Guest post by Jonathan Band, policybandwidth.
The Second Circuit yesterday issued a decision concerning the first sale doctrine that is even worse for libraries than the Costco decision. The issue in Costco v. Omega was the applicability of the first sale doctrine (FSD) to copies manufactured outside the U.S. The FSD applies to “copies lawfully made under this title,” and the question was whether this meant copies lawfully manufactured in the U.S. or copies manufactured with the authorization of the owner of the U.S. copyright. The Ninth Circuit ruled that it was the former — lawfully manufactured in the U.S. The Supreme Court split 4-4, leaving the Ninth Circuit ruling in place but not binding any other circuit.
Now, the Second Circuit has issued a problematic ruling in John Wiley & Sons v. Kirtsaeng, a case involving a graduate student who imported to the U.S. foreign editions of textbooks for resale. The majority (two judges) sided with Wiley, and ruled that the FSD did not apply to the copies manufactured outside the U.S. The dissenting judge interpreted the FSD as applying to copies lawfully manufactured anywhere with the authority of the owner of the U.S. copyright.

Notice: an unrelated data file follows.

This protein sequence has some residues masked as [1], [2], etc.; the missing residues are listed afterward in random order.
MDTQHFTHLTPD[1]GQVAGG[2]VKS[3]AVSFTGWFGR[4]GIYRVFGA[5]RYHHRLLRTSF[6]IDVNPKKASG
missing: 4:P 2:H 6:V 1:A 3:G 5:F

The Second Circuit’s decision is actually worse than the Ninth Circuit’s decision in Costco in a manner significant to libraries. The Ninth Circuit realized that its interpretation had a negative policy impact in that it encouraged the outsourcing of printing jobs and it prevented a resale market in copyrighted goods. So, the Ninth Circuit created an exception to its interpretation, and ruled that the FSD still applied to a foreign manufactured copy if it was imported with the authority of the U.S. copyright owner. Thus, if a library buys a foreign printed book from an authorized dealer in the U.S., the FSD applies to that book and the library can lend it. (In the Library Copyright Alliance amicus brief in Costco, we supported this exception as a fall-back position.)
Unfortunately, the Second Circuit rejected this exception as not having a foundation in the language of the FSD. Accordingly, a library in the Second Circuit that wants to lend foreign manufactured copies must rely on fair use or the ambiguous exception in 17 USC 602(a)(2)(C) that allows a library to import 5 copies (except audiovisual works) for lending purposes, but doesn’t specifically allow the library to actually lend those copies.
The only good thing about the decision is that both the majority and the dissent agree that this interpretation of the FSD is a job-killer because it encourages the exportation of U.S. printing jobs.
The Second Circuit includes New York, Vermont, and Connecticut; the Ninth Circuit includes California, Oregon, Washington, Idaho, Montana, Nevada, Arizona, Alaska, and Hawaii.
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